The counterintuitive approach sometimes worked: winners, unburdened from rapidly blurting a laundry list of names, told personal stories, shared life philosophies and overall made an effort to be entertaining as opposed to just dutiful. (Frances McDormand delivered hers short and sweet, as always.) But the best of the bunch came from Daniel Kaluuya, who started off a bit shaky—literally—as he accepted the award for Best Supporting Actor for his role as Black Panther Party Chairman Fred Hampton in Judas and the Black Messiah. But Kaluuya steadied himself and gained strength to create a poignant and far-ranging speech. He talked about how Chairman Fred and the rest of the Black Panthers “showed me how to love myself” and challenged everyone in the room to continue their struggle. And then, in marveling at the wonders of life, he blurted out, “My mum and dad, they had sex!” while the camera turned on his mortified mother in London, making for one of the best moments of the night:
Worst: Lack of music
One of the main reasons that the 2021 Grammys were largely entertaining, despite the strained circumstances, is that watching great musicians play music live is foolproof. In Oscars past, musical acts from Celine Dion to Shirley Bassey to Three 6 Mafia have provided emotional resonance and variation to staid shows. This year, musical performances from the powerful nominees, including Leslie Odom Jr. and H.E.R., could have been the perfect antidote to the muted ambiance of Union Station. But for some reason, Oscar producers decided to cut the musical performances from the main show entirely, booting them to the pre-show instead. There, the musicians shined: Molly Sandén belted “Husavik” straight from the song’s titular Icelandic town as fireworks exploded overhead; H.E.R. led an airtight funk band dressed in Black Panther garb through the defiantly joyful “Fight For You,” as images of Fred Hampton were projected below her feet. Of course, the Oscars would have been even more overlong than they were with the music kept in—but benching your best talent is never a good idea.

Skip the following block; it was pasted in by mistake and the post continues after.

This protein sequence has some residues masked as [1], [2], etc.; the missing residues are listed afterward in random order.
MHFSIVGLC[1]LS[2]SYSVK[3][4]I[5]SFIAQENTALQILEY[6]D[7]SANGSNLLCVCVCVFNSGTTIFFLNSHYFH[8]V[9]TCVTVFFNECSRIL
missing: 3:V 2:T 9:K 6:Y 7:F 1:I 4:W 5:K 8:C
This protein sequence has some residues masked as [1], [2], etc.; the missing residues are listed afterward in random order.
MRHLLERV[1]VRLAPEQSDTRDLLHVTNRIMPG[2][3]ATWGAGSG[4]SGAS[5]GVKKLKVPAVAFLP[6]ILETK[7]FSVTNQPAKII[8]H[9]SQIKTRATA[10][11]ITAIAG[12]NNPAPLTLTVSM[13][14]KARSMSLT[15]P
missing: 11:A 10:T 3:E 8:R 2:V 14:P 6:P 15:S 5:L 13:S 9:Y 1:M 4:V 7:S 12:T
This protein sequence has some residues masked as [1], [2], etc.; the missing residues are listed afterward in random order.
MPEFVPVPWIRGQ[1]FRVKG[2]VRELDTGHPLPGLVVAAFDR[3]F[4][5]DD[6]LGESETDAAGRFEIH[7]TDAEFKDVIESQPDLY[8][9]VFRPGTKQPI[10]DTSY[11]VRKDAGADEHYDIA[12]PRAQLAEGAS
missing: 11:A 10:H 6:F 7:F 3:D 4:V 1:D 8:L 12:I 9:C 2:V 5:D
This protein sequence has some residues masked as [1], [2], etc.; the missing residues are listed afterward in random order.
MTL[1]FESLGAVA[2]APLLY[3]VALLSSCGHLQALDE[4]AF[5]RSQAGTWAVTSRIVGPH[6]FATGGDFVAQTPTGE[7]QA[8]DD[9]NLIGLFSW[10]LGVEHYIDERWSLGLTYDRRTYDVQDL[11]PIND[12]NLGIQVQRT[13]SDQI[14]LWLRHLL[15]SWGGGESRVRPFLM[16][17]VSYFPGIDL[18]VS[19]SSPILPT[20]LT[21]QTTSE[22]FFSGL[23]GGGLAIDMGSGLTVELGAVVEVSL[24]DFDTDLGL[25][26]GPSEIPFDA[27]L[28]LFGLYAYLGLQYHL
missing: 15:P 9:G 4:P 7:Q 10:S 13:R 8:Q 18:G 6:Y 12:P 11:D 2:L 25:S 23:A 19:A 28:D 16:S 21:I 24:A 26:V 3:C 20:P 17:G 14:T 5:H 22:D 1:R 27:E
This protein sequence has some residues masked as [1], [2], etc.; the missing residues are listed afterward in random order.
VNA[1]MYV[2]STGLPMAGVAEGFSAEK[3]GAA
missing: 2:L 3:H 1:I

Best: Yuh-Jung Youn’s acceptance speech
Just like in Minari, Yuh-Jung Youn’s onscreen arrival immediately sent a jolt of wicked charisma and unpredictability into a monotonous landscape. By winning Best Supporting Actress, Youn became the first Korean actor to win an Oscar—and she made sure to make the most of her historic moment. “Mr. Brad Pitt, finally, nice to meet you,” she crowed to her presenter. “Where were you while we were filming in Tulsa?” (Pitt’s Plan B Entertainment produced Minari.) She paid homage to Glenn Close (“How can I win [over] Glenn Close!“) and made Amanda Seyfried swoon by telling her and the other nominated actresses, “We cannot compete [with] each other.” But right after, she admitted to them, with a chuckle, “I’m luckier than you.”
In backstage interviews, she maintained her energy and startling honesty, saying the first few days on set for Minari were a “terrible thing.” And when asked about her interaction with Brad Pitt and what he smelled like, Yoon retorted with a laugh: “”I didn’t smell him. I’m not dog.”
Best: Records set and broken
Yuh-Jung Youn became the first Korean actor to win an Oscar. Zhao became the first woman of color (and second woman ever) to win Best Director. Hopkins became the oldest actor to ever win an Oscar. Mia Neal and Jamika Wilson became the first Black women to win the Oscar for Best Makeup & Hairstyling. Close, meanwhile, set a less fortunate record: with her eighth loss, she tied Peter O’Toole’s record for the most acting nominations without a win.
Strangest: The ending
When Rita Moreno stepped up to the podium to announce Best Picture, many online were confused: Best Actor and Actress hadn’t been awarded yet. Others, however, suspected that the reason for the switch-up would be to end the show with a tribute to the late Chadwick Boseman. Most prognosticators had named him a virtual lock to win Best Actor for Ma Rainey’s Black Bottom. Instead, Hopkins’ name was read as the winner—and given that Hopkins was absent, the show ended on a stunning anti-climax. They may not have gotten the envelopes switched this time—but the confusion and dismay created by the sequence of events matched that of 2017’s debacle.
- The Fight to Save the Salmon
- Inside the World of Black Bitcoin, Where Crypto Is About Making More Than Just Money
- The 'Great Resignation' Is Finally Getting Companies to Take Burnout Seriously. Is It Enough?
- Suddenly, Everyone on TV Is Very Rich or Very Poor. What Happened?
- Colin Powell Reflects on His Mistakes in Unpublished TIME Interview
- Business Travel's Demise Could Have Far-Reaching Consequences
- If the U.S. Spends Big on Climate, the Rest of the World Might Follow